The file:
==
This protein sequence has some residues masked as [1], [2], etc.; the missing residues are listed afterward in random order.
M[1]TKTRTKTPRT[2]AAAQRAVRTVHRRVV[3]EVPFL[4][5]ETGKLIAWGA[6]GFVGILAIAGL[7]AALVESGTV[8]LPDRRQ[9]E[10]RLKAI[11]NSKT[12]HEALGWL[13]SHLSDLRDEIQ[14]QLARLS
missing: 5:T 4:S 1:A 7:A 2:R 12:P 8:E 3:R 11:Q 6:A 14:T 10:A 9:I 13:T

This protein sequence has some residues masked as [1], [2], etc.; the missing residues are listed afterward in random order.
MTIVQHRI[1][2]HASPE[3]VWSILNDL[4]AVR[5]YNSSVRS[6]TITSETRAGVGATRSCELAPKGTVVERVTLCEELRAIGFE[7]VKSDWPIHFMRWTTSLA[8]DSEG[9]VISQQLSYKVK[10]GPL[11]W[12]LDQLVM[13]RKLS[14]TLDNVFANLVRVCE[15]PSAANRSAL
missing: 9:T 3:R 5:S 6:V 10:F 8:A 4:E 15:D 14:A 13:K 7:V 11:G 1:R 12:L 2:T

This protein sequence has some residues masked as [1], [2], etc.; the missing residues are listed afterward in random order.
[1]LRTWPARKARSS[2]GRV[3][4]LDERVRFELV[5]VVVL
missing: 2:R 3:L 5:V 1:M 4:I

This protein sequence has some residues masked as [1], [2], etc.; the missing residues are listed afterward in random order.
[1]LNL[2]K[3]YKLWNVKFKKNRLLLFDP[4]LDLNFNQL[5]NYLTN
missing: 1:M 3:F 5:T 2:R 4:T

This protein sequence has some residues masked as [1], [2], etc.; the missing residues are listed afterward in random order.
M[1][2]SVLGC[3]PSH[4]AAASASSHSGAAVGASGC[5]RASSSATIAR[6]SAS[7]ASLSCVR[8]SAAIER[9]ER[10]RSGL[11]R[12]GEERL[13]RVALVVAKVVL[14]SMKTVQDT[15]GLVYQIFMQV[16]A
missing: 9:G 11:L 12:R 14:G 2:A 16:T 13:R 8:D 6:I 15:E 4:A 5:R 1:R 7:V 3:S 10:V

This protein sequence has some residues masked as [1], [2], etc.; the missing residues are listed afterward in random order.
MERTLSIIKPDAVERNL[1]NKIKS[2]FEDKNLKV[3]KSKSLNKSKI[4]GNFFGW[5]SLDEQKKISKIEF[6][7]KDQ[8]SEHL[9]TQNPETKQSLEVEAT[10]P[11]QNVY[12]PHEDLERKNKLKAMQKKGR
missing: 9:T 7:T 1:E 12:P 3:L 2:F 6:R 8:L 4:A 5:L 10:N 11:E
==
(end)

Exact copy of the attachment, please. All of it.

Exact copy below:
This protein sequence has some residues masked as [1], [2], etc.; the missing residues are listed afterward in random order.
M[1]TKTRTKTPRT[2]AAAQRAVRTVHRRVV[3]EVPFL[4][5]ETGKLIAWGA[6]GFVGILAIAGL[7]AALVESGTV[8]LPDRRQ[9]E[10]RLKAI[11]NSKT[12]HEALGWL[13]SHLSDLRDEIQ[14]QLARLS
missing: 5:T 4:S 1:A 7:A 2:R 12:P 8:E 3:R 11:Q 6:A 14:T 10:A 9:I 13:T

This protein sequence has some residues masked as [1], [2], etc.; the missing residues are listed afterward in random order.
MTIVQHRI[1][2]HASPE[3]VWSILNDL[4]AVR[5]YNSSVRS[6]TITSETRAGVGATRSCELAPKGTVVERVTLCEELRAIGFE[7]VKSDWPIHFMRWTTSLA[8]DSEG[9]VISQQLSYKVK[10]GPL[11]W[12]LDQLVM[13]RKLS[14]TLDNVFANLVRVCE[15]PSAANRSAL
missing: 9:T 3:R 5:S 6:V 10:F 8:A 4:E 15:D 14:A 13:K 7:V 11:G 1:R 12:L 2:T

This protein sequence has some residues masked as [1], [2], etc.; the missing residues are listed afterward in random order.
[1]LRTWPARKARSS[2]GRV[3][4]LDERVRFELV[5]VVVL
missing: 2:R 3:L 5:V 1:M 4:I

This protein sequence has some residues masked as [1], [2], etc.; the missing residues are listed afterward in random order.
[1]LNL[2]K[3]YKLWNVKFKKNRLLLFDP[4]LDLNFNQL[5]NYLTN
missing: 1:M 3:F 5:T 2:R 4:T

This protein sequence has some residues masked as [1], [2], etc.; the missing residues are listed afterward in random order.
M[1][2]SVLGC[3]PSH[4]AAASASSHSGAAVGASGC[5]RASSSATIAR[6]SAS[7]ASLSCVR[8]SAAIER[9]ER[10]RSGL[11]R[12]GEERL[13]RVALVVAKVVL[14]SMKTVQDT[15]GLVYQIFMQV[16]A
missing: 9:G 11:L 12:R 14:G 2:A 16:T 13:R 8:D 6:I 15:E 4:A 5:R 1:R 7:V 3:S 10:V

This protein sequence has some residues masked as [1], [2], etc.; the missing residues are listed afterward in random order.
MERTLSIIKPDAVERNL[1]NKIKS[2]FEDKNLKV[3]KSKSLNKSKI[4]GNFFGW[5]SLDEQKKISKIEF[6][7]KDQ[8]SEHL[9]TQNPETKQSLEVEAT[10]P[11]QNVY[12]PHEDLERKNKLKAMQKKGR
missing: 9:T 7:T 1:E 12:P 3:L 2:F 6:R 8:L 4:A 5:L 10:N 11:E